Okay. Okay. Here we go.
I think God might be a Coyote.
In the middle of the summer, I was reading a book that talked about a Native American tradition in which the earth was created, somewhat inadvertently, by Coyote. This wasn’t my first time reading myths and legends. This wasn’t my first time discovering a new religion. But this was the first time, without being told what is true or not, that the information was presented to me and I sat back, warm and cold at once, and thought–
Oh, my god. This might be God.
In the days and weeks following, I found myself naturally praying to Coyote. A small miracle, praying naturally. Or rather, praying at all.
Coyote was floating along on his raft. He came across a few ducks and called to them–
“Is there only water here?” he asked.
“As far as we know,” they said.
“We’ve gotta do something about that. You mind to dip to the bottom and see if you can get me something I can work with?” he said. Of course, the ducks agreed.
Three duck went down and found nothing. The fourth came back with a pile of mud in its beak.
“This I can work with,” said Coyote. “And for your efforts, there will be four trials before success in this new land. Sound good?”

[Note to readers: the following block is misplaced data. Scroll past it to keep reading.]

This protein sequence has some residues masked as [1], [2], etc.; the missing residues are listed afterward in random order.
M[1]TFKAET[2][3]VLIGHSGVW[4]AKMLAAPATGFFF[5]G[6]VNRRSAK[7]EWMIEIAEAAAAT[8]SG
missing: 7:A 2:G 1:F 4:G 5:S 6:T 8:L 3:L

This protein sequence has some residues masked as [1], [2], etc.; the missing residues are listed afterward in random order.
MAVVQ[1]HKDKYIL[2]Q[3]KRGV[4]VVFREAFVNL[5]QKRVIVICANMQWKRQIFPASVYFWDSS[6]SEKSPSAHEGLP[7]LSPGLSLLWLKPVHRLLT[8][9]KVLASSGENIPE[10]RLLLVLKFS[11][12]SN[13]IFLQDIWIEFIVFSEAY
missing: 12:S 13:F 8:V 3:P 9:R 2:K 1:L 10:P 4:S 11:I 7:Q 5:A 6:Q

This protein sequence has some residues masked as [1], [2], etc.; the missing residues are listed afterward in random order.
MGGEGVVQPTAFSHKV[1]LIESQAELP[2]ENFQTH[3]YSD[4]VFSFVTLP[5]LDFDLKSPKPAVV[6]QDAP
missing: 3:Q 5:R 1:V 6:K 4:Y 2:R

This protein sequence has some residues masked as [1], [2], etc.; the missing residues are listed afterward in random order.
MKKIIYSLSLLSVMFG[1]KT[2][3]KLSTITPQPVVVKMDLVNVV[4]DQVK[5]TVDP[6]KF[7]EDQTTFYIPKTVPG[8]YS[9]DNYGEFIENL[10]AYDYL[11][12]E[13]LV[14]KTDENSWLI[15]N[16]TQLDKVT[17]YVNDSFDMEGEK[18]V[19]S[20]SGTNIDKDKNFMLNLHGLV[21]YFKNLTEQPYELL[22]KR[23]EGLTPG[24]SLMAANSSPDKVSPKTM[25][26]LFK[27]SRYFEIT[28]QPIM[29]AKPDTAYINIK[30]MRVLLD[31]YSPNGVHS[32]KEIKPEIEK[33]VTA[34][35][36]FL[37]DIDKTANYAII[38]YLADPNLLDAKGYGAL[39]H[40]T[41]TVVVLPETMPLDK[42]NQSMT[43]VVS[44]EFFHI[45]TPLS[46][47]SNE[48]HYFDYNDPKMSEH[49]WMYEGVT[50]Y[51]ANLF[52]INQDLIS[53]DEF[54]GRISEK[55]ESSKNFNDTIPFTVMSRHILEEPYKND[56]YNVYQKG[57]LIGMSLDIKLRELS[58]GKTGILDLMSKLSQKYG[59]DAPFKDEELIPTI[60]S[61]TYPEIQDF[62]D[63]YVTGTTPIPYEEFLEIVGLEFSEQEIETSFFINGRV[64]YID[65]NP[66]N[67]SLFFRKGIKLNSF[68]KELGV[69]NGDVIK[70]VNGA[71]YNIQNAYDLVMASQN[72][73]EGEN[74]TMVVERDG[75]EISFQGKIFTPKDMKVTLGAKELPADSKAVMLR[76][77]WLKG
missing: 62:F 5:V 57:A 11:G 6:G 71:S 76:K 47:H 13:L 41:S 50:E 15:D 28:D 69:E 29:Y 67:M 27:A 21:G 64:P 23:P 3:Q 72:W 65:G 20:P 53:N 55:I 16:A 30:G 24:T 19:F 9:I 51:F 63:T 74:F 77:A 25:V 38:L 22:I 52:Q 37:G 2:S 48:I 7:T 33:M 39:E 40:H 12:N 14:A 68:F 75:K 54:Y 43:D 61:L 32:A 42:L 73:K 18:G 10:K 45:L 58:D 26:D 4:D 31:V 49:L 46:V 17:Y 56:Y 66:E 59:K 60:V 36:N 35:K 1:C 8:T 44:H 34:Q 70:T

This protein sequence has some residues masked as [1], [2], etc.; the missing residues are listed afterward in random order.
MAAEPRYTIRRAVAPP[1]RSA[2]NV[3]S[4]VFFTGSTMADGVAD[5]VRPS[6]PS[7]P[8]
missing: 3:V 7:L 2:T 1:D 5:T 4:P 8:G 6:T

And then Coyote took the mud and created the world. Trials and all.
You can dig around the internet or the public library for bits of Coyote’s tale, swishing around in matters of making mates from mud for lonely ducks, or being disobedient to his call from the Great Creator and accidentally making Earth and all that’s in it. He is the great imitator, the great trickster, the protector of humanity and the curator of life after death. He is all of the things in between, too. He is likely both responsible for the unexpected house guest you didn’t want and the moment you were glad to have company that same night when you were tossed a bit of bad news by way of a telephone call.
But at the heart of it all, Coyote is in love. He is in love with you and me, he is in love with the world working itself out, and he is in love with interjecting to make it both harder and easier to become better.
Coyote sounds a bit like Loki. And a bit like me. Because the way he loves is by laughing. Some of his jokes go too far. And most of his jokes take a while to get.
Coyote is the favorite of the Great Magician/Creator, even if he almost never acts right. Maybe the Creator knows this and uses Coyote. If that’s true, then I think that must mean that Coyote’s joy in causing a ruckus is woven into everything he accidentally creates. Like people. When The Creator stuffed humans into a bag to be dropped at the far corner of the earth, he asked Coyote to take the bag to its destination.